Contributions from Awkwafina, Miranda Barnes, Janicza Bravo, Ziwe Fumudoh, Cathy Lu, Hasan Minhaj, Mike Solomonov, Cristina Victor, Ocean Vuong, Maryam Yousif, Michelle Zauner, Jenny Zhang, and Nguan.
From The Editor
This year marks the 30th anniversary of my parents and I immigrating to the U.S. in 1989.
I happen to now be the same age my mother was when she left China—36. At 36, I have traveled all over the world. I think of my mother at my age, having never left her home country. I think of the significance of that one-way flight from Beijing to Miami. I think of what it would be like, at my current age, to move to a new country where I’d have to start over—to learn a new language, make new friends, and trade in my esteemed career for an entry-level job that regularly leaves me humiliated and demoralized. I think about what factors in my own life would justify such a drastic move. I can’t think of any, and I realize that’s the point.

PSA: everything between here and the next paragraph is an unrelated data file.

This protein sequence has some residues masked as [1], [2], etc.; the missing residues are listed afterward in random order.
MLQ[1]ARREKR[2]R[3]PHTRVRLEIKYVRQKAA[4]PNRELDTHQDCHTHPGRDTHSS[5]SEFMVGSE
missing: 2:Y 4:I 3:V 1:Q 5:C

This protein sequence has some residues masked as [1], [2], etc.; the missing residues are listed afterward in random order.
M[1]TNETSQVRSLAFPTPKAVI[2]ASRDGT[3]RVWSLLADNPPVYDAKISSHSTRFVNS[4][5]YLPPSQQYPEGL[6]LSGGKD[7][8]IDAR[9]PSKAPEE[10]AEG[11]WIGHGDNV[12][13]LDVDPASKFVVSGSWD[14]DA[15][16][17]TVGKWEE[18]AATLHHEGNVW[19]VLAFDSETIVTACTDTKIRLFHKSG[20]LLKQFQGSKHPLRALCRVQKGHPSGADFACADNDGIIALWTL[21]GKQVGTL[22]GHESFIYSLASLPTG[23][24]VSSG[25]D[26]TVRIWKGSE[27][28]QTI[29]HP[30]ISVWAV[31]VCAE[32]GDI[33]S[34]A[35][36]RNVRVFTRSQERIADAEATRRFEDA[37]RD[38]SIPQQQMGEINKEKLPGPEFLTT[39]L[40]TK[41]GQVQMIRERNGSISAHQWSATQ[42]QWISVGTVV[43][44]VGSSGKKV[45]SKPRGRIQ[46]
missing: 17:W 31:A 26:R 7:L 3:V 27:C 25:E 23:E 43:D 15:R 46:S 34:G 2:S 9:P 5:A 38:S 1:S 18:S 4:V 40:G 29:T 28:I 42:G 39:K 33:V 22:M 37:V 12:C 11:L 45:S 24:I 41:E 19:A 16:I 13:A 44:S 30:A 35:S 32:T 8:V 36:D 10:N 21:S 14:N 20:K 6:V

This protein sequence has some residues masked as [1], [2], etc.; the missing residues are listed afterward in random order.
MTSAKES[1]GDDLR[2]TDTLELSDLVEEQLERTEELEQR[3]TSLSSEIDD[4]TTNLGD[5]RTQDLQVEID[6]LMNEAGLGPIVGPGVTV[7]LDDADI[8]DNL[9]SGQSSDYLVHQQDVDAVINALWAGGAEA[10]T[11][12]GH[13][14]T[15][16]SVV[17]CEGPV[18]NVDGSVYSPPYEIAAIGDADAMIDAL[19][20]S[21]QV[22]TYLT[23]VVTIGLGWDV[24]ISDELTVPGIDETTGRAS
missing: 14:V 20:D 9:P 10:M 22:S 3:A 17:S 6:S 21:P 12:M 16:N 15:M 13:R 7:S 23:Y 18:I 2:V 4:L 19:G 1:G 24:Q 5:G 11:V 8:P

My parents have always raised my brother and me to be American. When I asked my mother about this, she said it’s because she wanted us to feel whole here. “Not like us,” she said. “We have half of our life and heart in China, because we can’t remove the history we have over there: childhood, education, friends, parents.” She feels divided. “Half and half. That's hard. We don't want your life that hard.” I asked her if she felt like raising us to be American has created dissonance in our relationship, a constant negotiation between two worlds. “Of course,” she said. “But this is our sacrifice. This is first generation immigration, we have to sacrifice this. But you don’t want to make your children connect with you and ruin their life.”
I ask myself if I actually feel whole in America. In a country built on the backs of immigrants, who gets to claim wholeness? Who gets to have ownership over "Americanness"? I don’t have the answers. But I feel it’s incumbent on all of us to ask the questions. When I tell my mother this, she says, “That’s because you’re American.”